In the last week, I have become intimate with a slim, early volume of John Masefield’s poetry. Some of them are directly related to the next poem in line, but mostly they just follow themes of death, beauty, and mystery, asking the largest questions about why we are here, what is our future after death, and what are the limits to what we can know.
What is this atom that contains the whole,
This miracle that needs adjuncts so strange,
This, which imagined God and is the whole,
The steady star persisting amid change?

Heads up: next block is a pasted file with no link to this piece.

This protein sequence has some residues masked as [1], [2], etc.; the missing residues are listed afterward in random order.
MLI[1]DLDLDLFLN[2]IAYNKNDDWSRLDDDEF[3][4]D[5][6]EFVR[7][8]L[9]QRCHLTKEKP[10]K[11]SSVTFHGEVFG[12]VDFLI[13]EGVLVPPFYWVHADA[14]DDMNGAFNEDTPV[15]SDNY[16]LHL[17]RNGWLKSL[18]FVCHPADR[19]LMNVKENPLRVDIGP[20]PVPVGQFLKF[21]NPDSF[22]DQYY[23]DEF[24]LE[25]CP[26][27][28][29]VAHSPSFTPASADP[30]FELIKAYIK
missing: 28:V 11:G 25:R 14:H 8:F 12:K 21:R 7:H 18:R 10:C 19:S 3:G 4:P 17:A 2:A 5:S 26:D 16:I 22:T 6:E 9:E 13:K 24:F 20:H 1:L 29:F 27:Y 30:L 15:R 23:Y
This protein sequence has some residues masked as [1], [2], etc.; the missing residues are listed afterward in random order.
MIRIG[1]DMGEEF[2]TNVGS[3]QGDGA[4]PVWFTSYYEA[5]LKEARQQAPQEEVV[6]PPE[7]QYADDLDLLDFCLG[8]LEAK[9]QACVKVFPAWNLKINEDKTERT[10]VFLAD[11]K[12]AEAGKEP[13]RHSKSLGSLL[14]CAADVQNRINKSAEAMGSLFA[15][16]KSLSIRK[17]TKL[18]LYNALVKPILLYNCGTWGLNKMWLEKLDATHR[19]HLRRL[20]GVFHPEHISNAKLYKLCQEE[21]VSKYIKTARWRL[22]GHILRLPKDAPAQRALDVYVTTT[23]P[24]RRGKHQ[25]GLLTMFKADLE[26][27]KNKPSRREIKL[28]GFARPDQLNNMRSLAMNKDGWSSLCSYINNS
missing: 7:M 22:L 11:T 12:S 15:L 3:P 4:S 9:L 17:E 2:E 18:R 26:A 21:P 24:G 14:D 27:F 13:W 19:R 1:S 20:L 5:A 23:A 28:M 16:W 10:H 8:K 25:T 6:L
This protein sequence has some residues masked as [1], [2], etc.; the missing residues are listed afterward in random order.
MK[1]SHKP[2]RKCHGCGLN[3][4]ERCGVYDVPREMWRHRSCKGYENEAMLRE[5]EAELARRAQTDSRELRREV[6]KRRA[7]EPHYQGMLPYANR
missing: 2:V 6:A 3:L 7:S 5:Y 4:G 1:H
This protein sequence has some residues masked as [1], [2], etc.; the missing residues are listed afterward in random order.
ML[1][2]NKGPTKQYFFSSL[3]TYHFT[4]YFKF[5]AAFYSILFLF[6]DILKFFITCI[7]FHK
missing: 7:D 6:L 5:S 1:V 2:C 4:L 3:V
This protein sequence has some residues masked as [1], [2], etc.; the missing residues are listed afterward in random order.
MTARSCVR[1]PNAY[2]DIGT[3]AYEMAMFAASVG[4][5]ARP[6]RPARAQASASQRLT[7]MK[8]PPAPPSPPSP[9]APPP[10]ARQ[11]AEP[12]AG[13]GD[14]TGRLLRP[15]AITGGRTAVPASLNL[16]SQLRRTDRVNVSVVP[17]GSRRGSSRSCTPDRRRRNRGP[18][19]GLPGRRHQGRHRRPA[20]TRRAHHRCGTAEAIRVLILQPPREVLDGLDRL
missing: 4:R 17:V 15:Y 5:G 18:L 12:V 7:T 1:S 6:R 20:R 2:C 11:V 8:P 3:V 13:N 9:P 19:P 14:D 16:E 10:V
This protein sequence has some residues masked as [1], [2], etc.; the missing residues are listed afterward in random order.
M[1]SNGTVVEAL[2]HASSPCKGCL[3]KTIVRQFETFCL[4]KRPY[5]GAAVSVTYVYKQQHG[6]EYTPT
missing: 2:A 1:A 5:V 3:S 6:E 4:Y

What waste that smallness of such power should need
Such clumsy tools so easy to destroy,
Such wasteful servants difficult to feed,
Such indirect dark avenues to joy.
Why, if its business is not mainly earth,
Should it demand such heavy chains to sense?
A heavenly thing demands a swifter birth,
A quicker hand to act intelligence;
An earthly thing were better like the rose,
At peace with clay from which its beauty grows.